Improvisation is a key feature of the raga, which is probably why the music appealed to many rock musicians in the West. Very often the percussion instrument known as the tabla sets a repeating rhythm over which the melodic instruments use the notes of the raga to weave improvised melodies. Often the repeating rhythm has an unusual number of beats in the bar (to Western ears, at least); five or seven beats are often used. George Harrison copied this tradition on the ‘Sgt Pepper’ track ‘Within You, Without You’ by having a five-in-the-bar middle section over which he improvised on the sitar using the notes of the vocal melody.
Ravi Shankar went on to build many bridges across different musical cultures, being involved in collaborations with classical violinist Yehudi Menuhin and in writing several concertos for sitar and orchestra (the first for the London Symphony Orchestra in 1970). Two of Shankar’s compositions are included on this compilation. ‘Karnataki’ features an improvised dialogue between Shankar’s sitar and Kanai Dutta’s tabla. It takes its name from the Carnatic, or Southern Indian, music genre. ‘Fire Night’ was composed by Shankar in 1962 but he does not play sitar on it. The track was inspired by the devastating fire in the Bel Air district of Los Angeles in 1961 and features jazz musicians, including bassist Gary Peacock and the flute of Bud Shank, improvising over a table rhythm played by Dutta.
In complete contrast to the ancient and rigid disciplines of Indian classical music, the Bollywood style of Indian music is much more influenced by recent Western traditions including the Hollywood musical. The musicians who contribute their talents to the Bollywood movie are rarely, if ever, seen in the film. The vocalists are known as playback singers and the actors in the film lip-synch to the recordings of these singers. Many have become big stars in their own right – often more so than the actors themselves.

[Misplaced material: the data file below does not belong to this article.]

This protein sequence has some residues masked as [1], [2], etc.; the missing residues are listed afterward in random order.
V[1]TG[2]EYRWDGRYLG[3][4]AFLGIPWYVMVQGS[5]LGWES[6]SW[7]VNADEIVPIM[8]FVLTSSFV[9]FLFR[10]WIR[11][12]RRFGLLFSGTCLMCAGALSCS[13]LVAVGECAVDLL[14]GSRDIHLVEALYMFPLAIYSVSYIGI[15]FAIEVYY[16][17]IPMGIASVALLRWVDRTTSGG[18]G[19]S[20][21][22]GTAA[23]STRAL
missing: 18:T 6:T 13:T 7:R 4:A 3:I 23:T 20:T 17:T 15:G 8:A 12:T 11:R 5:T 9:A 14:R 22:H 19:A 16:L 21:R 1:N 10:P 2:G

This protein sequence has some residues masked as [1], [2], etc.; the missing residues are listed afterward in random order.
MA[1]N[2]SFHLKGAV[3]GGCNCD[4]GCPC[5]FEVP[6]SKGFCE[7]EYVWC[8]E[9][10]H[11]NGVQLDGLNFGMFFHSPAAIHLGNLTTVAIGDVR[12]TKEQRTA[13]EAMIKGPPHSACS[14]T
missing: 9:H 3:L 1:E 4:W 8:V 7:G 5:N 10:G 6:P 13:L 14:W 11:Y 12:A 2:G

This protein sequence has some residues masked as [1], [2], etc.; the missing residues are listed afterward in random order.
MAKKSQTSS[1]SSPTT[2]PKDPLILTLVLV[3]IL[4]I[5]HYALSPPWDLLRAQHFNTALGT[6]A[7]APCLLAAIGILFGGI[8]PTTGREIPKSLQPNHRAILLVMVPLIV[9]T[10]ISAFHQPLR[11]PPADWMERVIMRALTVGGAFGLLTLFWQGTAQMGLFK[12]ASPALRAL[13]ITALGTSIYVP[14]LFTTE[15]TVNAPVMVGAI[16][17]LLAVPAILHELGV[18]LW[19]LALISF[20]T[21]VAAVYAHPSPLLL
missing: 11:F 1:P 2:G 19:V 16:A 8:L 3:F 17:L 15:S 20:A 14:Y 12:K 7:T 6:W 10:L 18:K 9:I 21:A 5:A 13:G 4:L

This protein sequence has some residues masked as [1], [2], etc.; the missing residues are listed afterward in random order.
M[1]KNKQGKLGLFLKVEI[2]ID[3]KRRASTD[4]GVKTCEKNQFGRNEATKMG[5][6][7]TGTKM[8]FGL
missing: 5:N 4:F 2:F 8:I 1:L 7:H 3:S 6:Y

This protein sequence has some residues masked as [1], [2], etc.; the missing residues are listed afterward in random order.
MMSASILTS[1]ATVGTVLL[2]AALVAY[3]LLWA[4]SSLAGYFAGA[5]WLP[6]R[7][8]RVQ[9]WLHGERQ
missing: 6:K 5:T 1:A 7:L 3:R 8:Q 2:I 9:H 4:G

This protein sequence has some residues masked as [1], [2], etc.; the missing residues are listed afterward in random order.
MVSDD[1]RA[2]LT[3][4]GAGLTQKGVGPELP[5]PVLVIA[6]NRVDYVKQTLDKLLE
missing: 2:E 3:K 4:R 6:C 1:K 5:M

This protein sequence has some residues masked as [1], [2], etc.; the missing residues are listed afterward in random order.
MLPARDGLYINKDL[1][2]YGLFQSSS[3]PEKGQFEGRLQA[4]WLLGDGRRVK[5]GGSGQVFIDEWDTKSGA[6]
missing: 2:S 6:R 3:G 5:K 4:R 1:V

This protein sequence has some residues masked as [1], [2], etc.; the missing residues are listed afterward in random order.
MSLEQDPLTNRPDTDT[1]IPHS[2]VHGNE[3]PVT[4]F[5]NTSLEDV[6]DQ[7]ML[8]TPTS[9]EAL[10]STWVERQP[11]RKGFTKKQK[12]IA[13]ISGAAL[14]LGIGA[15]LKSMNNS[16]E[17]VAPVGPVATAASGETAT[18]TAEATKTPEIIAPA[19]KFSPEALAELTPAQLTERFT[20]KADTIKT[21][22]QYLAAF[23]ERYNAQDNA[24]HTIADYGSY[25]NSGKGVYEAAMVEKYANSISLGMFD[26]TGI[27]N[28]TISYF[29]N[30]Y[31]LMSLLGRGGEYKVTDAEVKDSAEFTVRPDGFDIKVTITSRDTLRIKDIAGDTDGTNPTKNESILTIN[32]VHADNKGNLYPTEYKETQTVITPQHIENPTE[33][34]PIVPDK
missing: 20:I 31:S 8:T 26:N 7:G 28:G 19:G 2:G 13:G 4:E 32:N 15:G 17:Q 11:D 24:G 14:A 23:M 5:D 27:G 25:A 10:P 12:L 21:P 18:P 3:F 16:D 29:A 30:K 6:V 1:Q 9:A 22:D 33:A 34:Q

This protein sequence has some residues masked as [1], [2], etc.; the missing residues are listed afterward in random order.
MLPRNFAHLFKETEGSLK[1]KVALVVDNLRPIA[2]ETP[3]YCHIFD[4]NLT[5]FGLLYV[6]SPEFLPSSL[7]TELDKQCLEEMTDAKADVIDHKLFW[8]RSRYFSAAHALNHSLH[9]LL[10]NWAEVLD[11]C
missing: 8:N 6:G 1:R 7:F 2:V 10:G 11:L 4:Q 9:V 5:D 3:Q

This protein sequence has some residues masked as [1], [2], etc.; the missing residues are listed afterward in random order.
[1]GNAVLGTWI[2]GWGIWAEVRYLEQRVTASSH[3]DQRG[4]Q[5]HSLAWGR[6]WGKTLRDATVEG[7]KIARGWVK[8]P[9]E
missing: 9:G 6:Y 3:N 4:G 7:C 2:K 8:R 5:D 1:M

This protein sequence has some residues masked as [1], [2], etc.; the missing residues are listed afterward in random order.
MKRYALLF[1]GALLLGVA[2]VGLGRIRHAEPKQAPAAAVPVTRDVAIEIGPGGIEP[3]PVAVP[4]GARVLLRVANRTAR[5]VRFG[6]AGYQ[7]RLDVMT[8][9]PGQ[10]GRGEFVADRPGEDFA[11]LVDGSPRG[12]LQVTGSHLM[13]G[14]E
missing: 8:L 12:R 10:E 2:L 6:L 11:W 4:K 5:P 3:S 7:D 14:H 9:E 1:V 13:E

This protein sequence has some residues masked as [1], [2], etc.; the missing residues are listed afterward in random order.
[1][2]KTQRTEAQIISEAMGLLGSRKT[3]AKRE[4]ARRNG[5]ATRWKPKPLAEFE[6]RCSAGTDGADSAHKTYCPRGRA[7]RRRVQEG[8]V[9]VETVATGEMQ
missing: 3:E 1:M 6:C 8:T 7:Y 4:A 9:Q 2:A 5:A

The most famous of all playback singers is Lata Mangeshkar who was born in 1929 in the central Indian province of Madhya Pradesh. Her earliest roles in Hindi films were in the early Forties when she was just thirteen. Following the partition of India in 1947,she moved with her family to the newly formed state of Pakistan where she received a formal Indian classical music education. Lata developed her own individual style of singing. Although many Bollywood films are in Urdu, she was not a native Urdu speaker and needed to receive tuition in the language. Many believe that this contributed to her characteristic singing style. Her career has spanned more than seven decades and she has recorded songs for more than a thousand Hindi movies in over thirty-six Indian dialects.
At one time, she featured in the Guinness Book Of Records as having made the greatest number of recordings by anyone in music history. She claimed she had made over twenty five thousand although this claim was later disputed. In 2011 Lata’s record was officially passed by her younger sister Asha Bhosle. Lata features on several of the tracks on our compilation.
We have also included a third category of music on this compilation in addition to classical music and Bollywood songs. This is Indian folk music from the Punjab area of India, as performed by Tappe – ‘Bajre Da Sitta’ and ‘Hae O Mere Dadhea’ – and by the Fok Duet – ‘Boohe Te Maran’.
Whether your musical interests lie with classical, popular or folk music, there is something for everyone on the menu of the Café Mumbai.
Sleeve notes by Brian Parks